You are both earning good money, you love your neighbours, and you don’t want to move. Unfortunately, you are embarrassed every time you have friends over as your house doesn’t work the way it’s meant to. The windows jam, the doors don’t close properly, and the bathroom and kitchen need to be brought into this decade. Finally, you have made the decision to love the house you’re in and have it undergo a major renovation! The next step is to identify options for financing the renovations and here’s how:
SPEAK TO YOUR MORTGAGE BROKER
Your mortgage broker can assess your situation and provide you with numerous options on the most appropriate way to fund your renovations. It’s best to work out the maximum you can borrow and see if the monthly repayments are able to be comfortably incorporated into your budget.
UNLOCK YOUR EQUITY
If you’ve been in your home for a while, chances are that you have considerable equity, both because of paying off your initial home loan and from rising property values.
Equity is the amount of your home that you own; that is, the value of your property, less the outstanding loan amount. For example, if your property is valued at $500,000 and you owe $300,000 on your loan, your equity is $200,000 ($500,000 – $300,000 = $200,000).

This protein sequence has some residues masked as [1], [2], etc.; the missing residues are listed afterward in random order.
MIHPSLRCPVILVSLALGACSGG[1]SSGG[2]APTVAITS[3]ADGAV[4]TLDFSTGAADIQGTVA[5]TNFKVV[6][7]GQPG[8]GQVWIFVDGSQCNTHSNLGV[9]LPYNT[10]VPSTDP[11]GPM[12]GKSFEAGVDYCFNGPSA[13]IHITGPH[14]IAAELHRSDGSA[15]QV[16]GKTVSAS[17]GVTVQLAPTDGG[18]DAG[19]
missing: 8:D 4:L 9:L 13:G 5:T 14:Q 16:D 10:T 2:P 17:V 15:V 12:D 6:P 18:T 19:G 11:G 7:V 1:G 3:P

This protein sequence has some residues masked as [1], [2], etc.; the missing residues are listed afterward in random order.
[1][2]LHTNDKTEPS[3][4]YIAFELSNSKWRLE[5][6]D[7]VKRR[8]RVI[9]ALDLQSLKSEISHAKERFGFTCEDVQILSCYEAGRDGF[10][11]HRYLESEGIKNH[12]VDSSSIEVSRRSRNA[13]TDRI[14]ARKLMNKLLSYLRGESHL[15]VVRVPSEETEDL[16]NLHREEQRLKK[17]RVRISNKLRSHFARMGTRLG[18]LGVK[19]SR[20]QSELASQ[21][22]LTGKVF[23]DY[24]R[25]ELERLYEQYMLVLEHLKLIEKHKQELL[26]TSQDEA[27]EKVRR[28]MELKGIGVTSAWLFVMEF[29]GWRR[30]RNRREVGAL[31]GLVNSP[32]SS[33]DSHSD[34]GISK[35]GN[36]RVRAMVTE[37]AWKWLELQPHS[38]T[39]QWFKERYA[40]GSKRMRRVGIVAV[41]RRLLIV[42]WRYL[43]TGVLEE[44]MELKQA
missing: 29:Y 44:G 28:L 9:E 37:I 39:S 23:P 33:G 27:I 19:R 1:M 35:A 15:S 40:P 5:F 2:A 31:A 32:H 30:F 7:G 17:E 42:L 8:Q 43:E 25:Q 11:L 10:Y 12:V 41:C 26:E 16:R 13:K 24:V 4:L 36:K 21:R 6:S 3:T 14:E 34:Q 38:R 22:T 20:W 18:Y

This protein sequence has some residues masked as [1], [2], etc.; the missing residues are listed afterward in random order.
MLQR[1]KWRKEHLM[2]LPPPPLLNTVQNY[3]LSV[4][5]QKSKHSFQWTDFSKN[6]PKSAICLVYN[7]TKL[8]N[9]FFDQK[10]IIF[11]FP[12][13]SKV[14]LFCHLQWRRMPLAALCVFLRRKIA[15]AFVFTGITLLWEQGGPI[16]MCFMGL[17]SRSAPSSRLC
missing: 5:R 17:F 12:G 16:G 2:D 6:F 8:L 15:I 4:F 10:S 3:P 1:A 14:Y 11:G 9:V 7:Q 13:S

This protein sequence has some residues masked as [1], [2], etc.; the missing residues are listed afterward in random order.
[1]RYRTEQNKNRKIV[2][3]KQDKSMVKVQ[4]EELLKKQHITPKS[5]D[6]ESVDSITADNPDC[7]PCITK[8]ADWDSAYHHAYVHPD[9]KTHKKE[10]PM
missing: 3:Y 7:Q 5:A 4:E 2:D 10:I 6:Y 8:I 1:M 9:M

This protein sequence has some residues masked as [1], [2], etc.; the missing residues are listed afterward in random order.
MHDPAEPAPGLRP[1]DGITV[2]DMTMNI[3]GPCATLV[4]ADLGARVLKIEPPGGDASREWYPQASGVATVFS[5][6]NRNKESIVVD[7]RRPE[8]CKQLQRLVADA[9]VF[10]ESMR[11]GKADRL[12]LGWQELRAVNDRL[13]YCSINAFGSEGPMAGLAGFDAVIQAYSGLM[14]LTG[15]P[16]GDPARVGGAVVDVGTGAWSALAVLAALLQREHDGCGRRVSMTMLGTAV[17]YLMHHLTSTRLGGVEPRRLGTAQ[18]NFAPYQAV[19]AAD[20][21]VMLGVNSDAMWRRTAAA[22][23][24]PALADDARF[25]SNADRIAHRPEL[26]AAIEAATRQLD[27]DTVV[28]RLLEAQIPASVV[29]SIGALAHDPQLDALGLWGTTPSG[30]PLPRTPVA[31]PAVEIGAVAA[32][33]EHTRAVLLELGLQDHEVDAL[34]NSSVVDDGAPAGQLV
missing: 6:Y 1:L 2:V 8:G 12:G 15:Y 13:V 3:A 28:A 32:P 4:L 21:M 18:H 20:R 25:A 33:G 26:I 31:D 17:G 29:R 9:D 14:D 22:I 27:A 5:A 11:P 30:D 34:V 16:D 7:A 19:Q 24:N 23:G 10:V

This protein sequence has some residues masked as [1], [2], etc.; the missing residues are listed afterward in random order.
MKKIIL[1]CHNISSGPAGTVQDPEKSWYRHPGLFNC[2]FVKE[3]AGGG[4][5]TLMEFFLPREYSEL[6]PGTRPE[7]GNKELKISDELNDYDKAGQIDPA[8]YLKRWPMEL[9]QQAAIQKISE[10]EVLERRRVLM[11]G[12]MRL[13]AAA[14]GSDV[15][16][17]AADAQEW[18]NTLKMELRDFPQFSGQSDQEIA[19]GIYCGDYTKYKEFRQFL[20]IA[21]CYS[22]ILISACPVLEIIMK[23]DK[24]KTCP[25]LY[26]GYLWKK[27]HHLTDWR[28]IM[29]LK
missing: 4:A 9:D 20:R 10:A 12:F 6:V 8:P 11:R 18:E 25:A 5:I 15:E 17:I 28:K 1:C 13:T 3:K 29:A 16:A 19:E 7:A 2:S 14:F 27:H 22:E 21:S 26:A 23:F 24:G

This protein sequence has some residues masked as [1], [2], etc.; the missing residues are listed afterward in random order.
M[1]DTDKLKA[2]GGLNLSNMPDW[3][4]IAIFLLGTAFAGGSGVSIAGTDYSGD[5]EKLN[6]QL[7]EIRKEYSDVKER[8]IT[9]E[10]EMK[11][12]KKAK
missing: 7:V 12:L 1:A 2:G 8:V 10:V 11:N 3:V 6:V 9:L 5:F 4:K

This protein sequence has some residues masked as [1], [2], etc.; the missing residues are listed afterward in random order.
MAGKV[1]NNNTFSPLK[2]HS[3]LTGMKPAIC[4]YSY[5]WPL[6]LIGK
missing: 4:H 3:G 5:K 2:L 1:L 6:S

As long as you can meet the repayments and the renovations are likely to add value to your property, most lenders should be willing to lend you a percentage of your equity for home renovations.
Most home loan providers will offer a product called a building or construction loan, which act as a line of credit that you can draw on as renovation costs become due. The advantage of these are that you aren’t making repayments on the full value of the loan at once, but only on the progressive loan balance, which will change over time. That means you can start to pay off the first invoice before the next ones come in, saving you money overall.
It’s also worth checking with your home loan provider whether the loan is ‘interest only’ for an initial period. If it is, this will also help to keep your costs down during the crucial building period.
Disclaimer: This article is general in nature and not to be considered specific to your situation